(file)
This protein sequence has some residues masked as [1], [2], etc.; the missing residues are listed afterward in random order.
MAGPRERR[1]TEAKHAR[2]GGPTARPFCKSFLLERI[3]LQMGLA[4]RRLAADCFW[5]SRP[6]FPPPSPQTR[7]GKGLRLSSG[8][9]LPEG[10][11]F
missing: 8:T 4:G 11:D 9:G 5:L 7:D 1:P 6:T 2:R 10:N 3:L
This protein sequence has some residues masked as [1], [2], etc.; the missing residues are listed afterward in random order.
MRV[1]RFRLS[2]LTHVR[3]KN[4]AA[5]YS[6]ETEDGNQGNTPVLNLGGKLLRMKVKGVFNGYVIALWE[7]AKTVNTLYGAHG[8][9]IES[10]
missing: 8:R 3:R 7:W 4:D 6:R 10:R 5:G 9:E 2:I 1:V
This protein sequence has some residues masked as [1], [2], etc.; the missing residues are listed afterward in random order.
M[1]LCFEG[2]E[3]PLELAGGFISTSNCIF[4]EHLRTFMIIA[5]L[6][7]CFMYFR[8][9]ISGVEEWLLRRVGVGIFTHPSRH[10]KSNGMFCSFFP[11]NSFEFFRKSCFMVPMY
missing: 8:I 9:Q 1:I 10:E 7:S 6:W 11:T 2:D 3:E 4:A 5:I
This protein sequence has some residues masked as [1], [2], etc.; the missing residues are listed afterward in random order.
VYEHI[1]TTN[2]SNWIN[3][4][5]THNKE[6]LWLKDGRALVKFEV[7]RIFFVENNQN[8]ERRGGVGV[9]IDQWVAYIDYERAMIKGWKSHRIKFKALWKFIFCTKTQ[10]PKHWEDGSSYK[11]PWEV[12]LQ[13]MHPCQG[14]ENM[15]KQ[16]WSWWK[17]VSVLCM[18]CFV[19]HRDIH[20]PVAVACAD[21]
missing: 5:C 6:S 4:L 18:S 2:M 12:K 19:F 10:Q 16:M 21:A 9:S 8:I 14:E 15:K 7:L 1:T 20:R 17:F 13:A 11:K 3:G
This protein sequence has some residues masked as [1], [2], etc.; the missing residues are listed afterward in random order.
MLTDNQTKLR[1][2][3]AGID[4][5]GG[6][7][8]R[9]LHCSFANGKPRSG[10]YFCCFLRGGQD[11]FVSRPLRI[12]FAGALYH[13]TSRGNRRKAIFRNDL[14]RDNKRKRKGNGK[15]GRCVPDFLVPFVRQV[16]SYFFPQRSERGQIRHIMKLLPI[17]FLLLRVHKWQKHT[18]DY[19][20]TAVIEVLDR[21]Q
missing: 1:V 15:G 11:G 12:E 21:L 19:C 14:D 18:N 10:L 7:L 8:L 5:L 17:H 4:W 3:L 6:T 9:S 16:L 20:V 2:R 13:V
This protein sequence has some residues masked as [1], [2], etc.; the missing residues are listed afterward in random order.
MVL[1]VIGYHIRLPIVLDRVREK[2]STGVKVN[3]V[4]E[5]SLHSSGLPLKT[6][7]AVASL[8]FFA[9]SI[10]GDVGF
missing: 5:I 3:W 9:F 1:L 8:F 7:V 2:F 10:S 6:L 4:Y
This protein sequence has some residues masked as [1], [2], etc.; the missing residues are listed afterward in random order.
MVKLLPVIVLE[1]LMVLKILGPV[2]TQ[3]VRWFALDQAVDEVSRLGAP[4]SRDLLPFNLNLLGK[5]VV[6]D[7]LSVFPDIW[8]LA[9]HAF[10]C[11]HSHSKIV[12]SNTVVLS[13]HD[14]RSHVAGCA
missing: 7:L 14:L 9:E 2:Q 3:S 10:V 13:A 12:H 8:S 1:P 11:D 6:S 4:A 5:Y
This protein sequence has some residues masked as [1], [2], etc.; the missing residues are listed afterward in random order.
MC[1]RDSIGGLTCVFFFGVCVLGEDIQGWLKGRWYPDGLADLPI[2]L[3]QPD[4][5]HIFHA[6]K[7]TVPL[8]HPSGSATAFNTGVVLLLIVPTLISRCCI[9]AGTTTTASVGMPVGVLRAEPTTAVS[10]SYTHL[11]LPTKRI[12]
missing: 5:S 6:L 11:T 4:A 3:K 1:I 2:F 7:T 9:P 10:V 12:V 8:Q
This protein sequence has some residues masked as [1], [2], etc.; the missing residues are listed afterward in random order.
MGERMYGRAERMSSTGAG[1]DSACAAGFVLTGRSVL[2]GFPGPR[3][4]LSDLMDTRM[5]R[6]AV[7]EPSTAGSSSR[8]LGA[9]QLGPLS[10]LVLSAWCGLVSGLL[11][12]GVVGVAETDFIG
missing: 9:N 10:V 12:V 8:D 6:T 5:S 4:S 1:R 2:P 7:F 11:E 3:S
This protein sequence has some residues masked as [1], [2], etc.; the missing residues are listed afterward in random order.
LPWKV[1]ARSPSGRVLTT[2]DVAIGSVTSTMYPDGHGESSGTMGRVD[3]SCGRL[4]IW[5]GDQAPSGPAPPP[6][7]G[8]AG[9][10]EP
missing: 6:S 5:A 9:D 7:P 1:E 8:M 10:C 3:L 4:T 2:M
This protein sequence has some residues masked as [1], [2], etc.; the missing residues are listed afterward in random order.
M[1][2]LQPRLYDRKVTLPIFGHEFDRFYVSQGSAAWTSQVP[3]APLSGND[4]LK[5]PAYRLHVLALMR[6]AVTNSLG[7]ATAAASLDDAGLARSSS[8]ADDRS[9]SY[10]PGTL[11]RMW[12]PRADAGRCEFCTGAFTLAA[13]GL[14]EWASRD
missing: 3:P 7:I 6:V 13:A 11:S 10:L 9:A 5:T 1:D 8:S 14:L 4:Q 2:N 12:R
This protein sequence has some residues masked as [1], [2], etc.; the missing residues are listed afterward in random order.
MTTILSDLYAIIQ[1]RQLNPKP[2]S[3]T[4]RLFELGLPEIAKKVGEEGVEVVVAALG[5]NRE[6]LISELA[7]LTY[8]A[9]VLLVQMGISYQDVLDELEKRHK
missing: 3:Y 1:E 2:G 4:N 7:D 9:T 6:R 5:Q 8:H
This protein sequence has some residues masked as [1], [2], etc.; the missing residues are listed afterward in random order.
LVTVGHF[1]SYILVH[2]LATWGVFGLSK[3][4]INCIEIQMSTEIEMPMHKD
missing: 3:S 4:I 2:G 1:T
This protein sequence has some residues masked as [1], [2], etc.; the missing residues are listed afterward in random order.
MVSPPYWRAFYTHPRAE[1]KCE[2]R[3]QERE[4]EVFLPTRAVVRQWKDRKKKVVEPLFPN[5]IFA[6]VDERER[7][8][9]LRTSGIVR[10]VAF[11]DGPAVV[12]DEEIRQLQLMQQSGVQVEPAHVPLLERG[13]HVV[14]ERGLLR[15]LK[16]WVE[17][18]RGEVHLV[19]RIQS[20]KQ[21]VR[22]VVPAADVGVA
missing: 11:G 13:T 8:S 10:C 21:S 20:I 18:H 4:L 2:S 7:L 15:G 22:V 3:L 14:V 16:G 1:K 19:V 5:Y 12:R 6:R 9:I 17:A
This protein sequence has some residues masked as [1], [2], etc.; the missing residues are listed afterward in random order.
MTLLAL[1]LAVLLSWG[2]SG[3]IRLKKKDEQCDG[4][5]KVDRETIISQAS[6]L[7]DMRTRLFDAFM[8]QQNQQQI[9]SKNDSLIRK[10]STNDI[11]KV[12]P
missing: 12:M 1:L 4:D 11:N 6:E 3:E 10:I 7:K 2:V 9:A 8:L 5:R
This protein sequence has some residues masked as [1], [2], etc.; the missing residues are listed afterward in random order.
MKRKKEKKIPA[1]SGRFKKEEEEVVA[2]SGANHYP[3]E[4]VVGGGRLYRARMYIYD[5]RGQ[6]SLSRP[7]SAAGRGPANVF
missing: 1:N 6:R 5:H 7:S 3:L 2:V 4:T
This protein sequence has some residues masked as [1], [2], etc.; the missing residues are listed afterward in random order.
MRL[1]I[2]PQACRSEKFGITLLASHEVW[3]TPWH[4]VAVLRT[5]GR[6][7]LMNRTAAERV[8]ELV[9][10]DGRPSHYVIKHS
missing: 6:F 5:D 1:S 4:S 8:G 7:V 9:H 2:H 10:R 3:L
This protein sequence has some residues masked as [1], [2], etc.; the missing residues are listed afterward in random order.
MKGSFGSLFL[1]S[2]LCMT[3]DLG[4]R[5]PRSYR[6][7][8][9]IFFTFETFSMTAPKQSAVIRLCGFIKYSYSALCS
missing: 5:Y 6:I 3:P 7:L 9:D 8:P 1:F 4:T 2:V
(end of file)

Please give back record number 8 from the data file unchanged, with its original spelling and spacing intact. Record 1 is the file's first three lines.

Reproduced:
This protein sequence has some residues masked as [1], [2], etc.; the missing residues are listed afterward in random order.
MC[1]RDSIGGLTCVFFFGVCVLGEDIQGWLKGRWYPDGLADLPI[2]L[3]QPD[4][5]HIFHA[6]K[7]TVPL[8]HPSGSATAFNTGVVLLLIVPTLISRCCI[9]AGTTTTASVGMPVGVLRAEPTTAVS[10]SYTHL[11]LPTKRI[12]
missing: 5:S 6:L 11:T 4:A 3:K 1:I 2:F 7:T 9:P 10:V 12:V 8:Q